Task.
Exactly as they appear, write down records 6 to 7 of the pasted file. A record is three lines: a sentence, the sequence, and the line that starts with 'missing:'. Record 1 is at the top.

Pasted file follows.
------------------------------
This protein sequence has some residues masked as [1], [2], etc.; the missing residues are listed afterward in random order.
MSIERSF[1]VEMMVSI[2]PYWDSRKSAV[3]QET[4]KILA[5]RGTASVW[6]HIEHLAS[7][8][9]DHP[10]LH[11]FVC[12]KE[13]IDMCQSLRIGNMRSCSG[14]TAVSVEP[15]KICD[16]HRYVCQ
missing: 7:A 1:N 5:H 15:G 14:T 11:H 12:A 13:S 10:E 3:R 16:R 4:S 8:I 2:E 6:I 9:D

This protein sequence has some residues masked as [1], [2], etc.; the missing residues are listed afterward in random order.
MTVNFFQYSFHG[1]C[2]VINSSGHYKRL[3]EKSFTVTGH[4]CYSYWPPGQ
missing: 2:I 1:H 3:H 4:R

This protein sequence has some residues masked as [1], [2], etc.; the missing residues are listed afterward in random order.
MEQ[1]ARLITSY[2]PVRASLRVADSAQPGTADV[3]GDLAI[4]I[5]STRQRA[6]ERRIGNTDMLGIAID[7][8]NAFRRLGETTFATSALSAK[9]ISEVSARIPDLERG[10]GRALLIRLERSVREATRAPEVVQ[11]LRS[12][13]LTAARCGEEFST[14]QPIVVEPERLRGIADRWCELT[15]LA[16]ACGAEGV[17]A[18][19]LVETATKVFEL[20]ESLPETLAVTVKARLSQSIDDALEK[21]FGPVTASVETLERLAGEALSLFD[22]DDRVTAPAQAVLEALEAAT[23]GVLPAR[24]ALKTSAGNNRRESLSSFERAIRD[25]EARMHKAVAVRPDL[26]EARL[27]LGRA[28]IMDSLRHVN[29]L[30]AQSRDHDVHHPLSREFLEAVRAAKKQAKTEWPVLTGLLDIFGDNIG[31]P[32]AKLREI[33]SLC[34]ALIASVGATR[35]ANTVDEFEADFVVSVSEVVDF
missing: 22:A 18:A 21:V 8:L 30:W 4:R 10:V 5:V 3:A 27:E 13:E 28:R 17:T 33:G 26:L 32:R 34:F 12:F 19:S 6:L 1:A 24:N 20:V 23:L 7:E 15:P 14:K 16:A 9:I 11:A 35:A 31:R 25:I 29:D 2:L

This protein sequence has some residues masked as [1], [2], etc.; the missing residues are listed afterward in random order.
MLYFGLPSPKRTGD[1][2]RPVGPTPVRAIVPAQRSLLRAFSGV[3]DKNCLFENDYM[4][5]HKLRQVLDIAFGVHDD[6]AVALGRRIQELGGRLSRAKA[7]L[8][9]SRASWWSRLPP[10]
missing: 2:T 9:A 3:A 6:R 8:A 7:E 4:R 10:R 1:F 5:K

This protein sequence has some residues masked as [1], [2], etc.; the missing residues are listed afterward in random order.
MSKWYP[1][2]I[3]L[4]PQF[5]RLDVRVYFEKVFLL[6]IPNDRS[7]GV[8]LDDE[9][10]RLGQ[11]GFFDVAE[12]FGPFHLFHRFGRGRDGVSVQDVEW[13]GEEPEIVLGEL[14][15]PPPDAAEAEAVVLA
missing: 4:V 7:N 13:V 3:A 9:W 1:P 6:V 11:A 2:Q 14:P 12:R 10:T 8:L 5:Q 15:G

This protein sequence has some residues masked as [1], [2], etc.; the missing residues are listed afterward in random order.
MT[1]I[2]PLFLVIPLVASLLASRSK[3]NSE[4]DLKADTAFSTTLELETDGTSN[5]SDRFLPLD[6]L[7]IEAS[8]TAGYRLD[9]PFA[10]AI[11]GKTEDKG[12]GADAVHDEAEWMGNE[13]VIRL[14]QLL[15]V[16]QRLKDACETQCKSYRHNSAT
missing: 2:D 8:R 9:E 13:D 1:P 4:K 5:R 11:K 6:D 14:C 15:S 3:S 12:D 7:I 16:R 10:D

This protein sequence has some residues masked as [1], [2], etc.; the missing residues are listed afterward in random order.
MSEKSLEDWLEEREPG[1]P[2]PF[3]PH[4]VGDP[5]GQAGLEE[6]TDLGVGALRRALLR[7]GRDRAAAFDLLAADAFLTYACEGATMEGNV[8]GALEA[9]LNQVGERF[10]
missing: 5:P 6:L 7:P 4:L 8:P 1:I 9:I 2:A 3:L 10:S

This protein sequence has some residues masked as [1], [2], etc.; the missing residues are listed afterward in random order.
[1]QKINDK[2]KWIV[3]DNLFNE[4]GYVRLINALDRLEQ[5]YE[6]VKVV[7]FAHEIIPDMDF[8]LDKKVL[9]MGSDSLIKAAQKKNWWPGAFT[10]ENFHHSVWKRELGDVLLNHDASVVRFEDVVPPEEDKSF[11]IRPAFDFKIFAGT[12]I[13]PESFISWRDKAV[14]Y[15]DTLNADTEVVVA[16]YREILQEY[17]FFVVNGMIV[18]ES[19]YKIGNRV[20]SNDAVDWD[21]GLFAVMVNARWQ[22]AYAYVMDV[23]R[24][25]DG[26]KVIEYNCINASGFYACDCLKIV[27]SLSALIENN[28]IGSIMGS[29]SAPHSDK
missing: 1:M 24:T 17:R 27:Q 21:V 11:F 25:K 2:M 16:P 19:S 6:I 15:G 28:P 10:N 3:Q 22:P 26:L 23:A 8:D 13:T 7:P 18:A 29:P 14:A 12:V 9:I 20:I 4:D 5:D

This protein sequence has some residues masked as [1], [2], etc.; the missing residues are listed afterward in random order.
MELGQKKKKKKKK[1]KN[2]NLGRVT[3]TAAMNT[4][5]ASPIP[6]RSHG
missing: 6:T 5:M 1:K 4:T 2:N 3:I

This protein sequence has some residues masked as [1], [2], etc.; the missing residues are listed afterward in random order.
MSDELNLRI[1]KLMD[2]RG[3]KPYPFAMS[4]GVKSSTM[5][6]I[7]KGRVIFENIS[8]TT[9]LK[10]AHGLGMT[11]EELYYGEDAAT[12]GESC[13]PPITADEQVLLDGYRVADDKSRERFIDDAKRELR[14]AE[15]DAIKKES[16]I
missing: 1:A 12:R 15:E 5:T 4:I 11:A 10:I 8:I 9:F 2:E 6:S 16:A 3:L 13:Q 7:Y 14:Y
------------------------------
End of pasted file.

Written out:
This protein sequence has some residues masked as [1], [2], etc.; the missing residues are listed afterward in random order.
MT[1]I[2]PLFLVIPLVASLLASRSK[3]NSE[4]DLKADTAFSTTLELETDGTSN[5]SDRFLPLD[6]L[7]IEAS[8]TAGYRLD[9]PFA[10]AI[11]GKTEDKG[12]GADAVHDEAEWMGNE[13]VIRL[14]QLL[15]V[16]QRLKDACETQCKSYRHNSAT
missing: 2:D 8:R 9:E 13:D 1:P 4:K 5:R 11:K 6:D 14:C 15:S 3:S 12:D 7:I 16:R 10:D

This protein sequence has some residues masked as [1], [2], etc.; the missing residues are listed afterward in random order.
MSEKSLEDWLEEREPG[1]P[2]PF[3]PH[4]VGDP[5]GQAGLEE[6]TDLGVGALRRALLR[7]GRDRAAAFDLLAADAFLTYACEGATMEGNV[8]GALEA[9]LNQVGERF[10]
missing: 5:P 6:L 7:P 4:L 8:P 1:I 9:I 2:A 3:L 10:S